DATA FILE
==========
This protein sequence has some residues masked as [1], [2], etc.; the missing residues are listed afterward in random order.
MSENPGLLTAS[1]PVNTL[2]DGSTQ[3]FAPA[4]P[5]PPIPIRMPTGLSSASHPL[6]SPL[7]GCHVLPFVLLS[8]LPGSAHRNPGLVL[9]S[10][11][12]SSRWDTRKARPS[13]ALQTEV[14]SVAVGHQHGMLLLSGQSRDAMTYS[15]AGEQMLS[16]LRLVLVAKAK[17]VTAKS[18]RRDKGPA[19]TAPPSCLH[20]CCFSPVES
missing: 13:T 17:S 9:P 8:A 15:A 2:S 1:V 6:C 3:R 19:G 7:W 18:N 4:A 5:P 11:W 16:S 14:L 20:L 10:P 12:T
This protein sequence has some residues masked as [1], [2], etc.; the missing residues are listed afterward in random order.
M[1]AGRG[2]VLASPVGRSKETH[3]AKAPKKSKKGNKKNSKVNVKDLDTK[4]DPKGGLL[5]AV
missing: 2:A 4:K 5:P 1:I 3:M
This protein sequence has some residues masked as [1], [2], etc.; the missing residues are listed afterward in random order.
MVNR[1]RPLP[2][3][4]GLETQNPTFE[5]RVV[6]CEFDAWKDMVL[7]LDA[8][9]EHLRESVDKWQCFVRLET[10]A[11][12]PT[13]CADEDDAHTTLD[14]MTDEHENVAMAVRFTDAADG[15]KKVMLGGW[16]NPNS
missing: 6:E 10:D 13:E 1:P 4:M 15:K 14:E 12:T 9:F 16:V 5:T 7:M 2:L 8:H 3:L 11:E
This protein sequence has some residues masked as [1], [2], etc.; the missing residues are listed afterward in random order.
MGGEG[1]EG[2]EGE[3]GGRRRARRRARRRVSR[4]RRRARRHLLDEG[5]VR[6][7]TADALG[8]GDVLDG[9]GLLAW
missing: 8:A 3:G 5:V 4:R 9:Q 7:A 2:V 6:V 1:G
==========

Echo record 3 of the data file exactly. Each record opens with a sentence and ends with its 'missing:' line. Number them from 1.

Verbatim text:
This protein sequence has some residues masked as [1], [2], etc.; the missing residues are listed afterward in random order.
MVNR[1]RPLP[2][3][4]GLETQNPTFE[5]RVV[6]CEFDAWKDMVL[7]LDA[8][9]EHLRESVDKWQCFVRLET[10]A[11][12]PT[13]CADEDDAHTTLD[14]MTDEHENVAMAVRFTDAADG[15]KKVMLGGW[16]NPNS
missing: 6:E 10:D 13:E 1:P 4:M 15:K 14:E 12:T 9:F 16:V 5:T 7:M 2:L 8:H 3:L 11:E